Carillo: “That is probably the toughest possible draw a teenager could have gotten. And she worked her way through it. That’s where you felt the heft of Richard Williams’ words. He used to tell his kids, `There is no ball you can’t run down.’ The fact that they believed him, that they trusted his words: `You’re both going to be champions, Serena, you’re going to be greatest of all time.’ It was like preordained.”
Serena had already won at Roland Garros and Wimbledon and was contemplating a third consecutive major victory at the US Open. It might have been four -- and a calendar-year Grand Slam -- if she hadn’t sprained her right ankle in Sydney and been forced to miss the Australian Open.
Her opponent in the final was again sister Venus, who was working on a 19-match winning streak -- and a 20-win streak at the US Open, where she was looking for a third straight title.
With the No.1 ranking in play, Serena won 6-4, 6-3, defeating her sister in their third consecutive major final. When she won the title at the 2003 Australian Open, Serena would simultaneously hold all four major trophies.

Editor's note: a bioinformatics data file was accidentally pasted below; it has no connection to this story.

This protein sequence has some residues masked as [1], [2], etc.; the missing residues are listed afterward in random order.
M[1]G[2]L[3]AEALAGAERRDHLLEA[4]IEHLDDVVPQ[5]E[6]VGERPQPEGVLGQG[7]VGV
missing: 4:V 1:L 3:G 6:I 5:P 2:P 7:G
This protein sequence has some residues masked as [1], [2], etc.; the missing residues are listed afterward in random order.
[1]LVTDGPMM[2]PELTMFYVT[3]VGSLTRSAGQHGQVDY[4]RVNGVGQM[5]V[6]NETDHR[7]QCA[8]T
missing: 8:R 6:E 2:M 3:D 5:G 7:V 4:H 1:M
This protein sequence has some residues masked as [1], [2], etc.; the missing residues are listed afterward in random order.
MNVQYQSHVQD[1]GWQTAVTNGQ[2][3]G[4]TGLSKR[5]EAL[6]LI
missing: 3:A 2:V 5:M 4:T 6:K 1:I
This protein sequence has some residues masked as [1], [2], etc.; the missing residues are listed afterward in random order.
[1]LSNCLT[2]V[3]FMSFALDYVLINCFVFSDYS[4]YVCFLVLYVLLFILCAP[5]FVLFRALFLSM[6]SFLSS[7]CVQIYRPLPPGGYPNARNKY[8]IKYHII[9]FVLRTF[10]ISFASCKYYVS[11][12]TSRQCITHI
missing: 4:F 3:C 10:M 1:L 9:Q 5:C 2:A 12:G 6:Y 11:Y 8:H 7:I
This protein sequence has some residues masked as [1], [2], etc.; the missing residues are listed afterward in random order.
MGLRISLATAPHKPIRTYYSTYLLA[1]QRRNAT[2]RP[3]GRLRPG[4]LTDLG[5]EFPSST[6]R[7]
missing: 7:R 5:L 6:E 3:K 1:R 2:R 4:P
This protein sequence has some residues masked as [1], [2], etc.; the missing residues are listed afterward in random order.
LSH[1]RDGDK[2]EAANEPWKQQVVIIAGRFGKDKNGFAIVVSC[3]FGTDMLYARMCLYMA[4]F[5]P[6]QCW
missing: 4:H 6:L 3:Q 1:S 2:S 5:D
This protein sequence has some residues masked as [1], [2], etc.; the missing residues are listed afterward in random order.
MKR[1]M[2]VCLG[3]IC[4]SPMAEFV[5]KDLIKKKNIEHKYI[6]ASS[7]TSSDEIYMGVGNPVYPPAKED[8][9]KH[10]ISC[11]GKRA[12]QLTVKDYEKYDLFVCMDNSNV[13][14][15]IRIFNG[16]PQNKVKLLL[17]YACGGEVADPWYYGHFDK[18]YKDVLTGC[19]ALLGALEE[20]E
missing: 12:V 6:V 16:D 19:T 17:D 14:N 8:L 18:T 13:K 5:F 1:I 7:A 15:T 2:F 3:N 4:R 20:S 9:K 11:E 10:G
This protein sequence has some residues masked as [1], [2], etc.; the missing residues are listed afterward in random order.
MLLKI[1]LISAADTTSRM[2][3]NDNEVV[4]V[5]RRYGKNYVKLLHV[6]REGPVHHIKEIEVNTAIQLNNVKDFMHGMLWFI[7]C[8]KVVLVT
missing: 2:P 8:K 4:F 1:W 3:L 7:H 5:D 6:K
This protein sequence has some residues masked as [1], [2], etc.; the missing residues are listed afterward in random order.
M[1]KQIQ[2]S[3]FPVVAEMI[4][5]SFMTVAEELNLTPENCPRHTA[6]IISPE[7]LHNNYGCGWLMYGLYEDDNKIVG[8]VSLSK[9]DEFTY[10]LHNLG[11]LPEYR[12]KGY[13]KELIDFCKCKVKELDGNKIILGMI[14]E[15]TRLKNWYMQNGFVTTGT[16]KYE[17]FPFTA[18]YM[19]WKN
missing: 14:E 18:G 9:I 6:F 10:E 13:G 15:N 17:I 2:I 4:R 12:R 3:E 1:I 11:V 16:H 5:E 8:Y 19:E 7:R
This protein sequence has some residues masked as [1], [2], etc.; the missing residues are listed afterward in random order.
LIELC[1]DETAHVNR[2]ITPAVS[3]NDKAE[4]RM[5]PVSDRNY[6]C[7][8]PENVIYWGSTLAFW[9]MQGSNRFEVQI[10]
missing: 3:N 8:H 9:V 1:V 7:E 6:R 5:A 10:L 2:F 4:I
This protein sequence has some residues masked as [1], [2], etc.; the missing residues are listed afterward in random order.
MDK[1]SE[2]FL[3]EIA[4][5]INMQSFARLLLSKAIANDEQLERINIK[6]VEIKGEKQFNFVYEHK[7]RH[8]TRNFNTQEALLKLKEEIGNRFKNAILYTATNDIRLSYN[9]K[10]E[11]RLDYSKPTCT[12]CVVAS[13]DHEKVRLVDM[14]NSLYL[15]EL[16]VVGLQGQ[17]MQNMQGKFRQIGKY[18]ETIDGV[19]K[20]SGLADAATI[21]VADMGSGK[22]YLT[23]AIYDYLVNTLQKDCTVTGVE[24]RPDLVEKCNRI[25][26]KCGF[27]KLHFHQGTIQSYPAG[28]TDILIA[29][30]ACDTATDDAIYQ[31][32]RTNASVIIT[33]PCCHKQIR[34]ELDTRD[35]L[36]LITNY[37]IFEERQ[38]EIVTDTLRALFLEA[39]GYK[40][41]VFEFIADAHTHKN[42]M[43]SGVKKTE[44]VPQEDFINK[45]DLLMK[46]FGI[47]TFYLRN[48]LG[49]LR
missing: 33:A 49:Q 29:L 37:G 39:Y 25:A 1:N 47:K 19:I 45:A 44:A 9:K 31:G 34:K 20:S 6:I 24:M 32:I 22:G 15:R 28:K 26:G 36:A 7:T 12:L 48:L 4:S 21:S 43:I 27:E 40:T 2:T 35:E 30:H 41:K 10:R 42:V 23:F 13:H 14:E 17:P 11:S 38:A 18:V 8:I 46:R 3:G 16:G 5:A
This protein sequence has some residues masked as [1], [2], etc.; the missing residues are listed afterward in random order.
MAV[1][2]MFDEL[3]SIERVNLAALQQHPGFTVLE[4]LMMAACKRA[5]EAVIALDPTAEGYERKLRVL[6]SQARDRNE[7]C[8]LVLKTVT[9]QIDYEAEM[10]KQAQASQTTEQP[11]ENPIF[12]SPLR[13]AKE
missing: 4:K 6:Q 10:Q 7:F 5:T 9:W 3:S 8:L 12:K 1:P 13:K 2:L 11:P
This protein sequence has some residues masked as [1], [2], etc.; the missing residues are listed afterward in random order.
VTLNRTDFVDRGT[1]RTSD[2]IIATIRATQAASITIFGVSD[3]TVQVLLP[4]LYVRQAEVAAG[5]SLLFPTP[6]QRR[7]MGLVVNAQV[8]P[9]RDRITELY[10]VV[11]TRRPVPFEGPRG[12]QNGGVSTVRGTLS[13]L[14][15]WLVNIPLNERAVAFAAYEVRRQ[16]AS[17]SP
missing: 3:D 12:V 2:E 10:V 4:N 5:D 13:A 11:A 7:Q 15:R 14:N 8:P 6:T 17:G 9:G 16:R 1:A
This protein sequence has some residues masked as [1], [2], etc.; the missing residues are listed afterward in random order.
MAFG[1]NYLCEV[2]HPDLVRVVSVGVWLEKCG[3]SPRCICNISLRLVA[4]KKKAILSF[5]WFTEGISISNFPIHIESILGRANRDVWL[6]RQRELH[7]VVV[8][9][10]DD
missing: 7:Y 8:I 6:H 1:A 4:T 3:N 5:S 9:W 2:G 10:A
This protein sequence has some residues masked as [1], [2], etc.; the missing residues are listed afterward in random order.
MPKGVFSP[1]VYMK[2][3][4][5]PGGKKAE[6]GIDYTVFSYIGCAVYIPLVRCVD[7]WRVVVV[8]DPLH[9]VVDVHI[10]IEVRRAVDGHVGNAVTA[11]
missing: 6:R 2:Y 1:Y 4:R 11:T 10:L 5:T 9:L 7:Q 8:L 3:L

Carillo: “These matches were events in themselves. You could make a list of the celebrities who became tennis fans because of Serena Williams. Your Beyonces, your Spike Lees, your Ben Stillers -- these were faces we weren’t used to seeing at any major. In terms of celebrities, I think it beats the Royal Box [at Wimbledon].
“I was in the bowels of the stadium and Serena’s agent, Jill Smoller, was walking by and she had a huge tangle of credentials for all of these world-famous people. It was the day of a Serena final. Jill saw me smile and said, `Living the dream.’”
Williams didn’t have an impressive run-up to this one, retiring from a semifinal match at the Bank of the West Classic against qualifier Aleksandra Wozniak and falling in the quarterfinals of the Olympics, losing to eventual gold medalist Elena Dementieva.
She was ranked No.3 when she arrived in New York -- and started to play like it. But lurking in the quarterfinals was sister Venus, and they played a magnificent match. It went (barely) to Serena, 7-6 (6), 7-6 (7).
Dinara Safina fell in a straight-sets semifinal match and No.2-ranked Jelena Jankovic also went quietly in the final. Serena bested three top-10 players at the end, winning the third of her six US Open titles.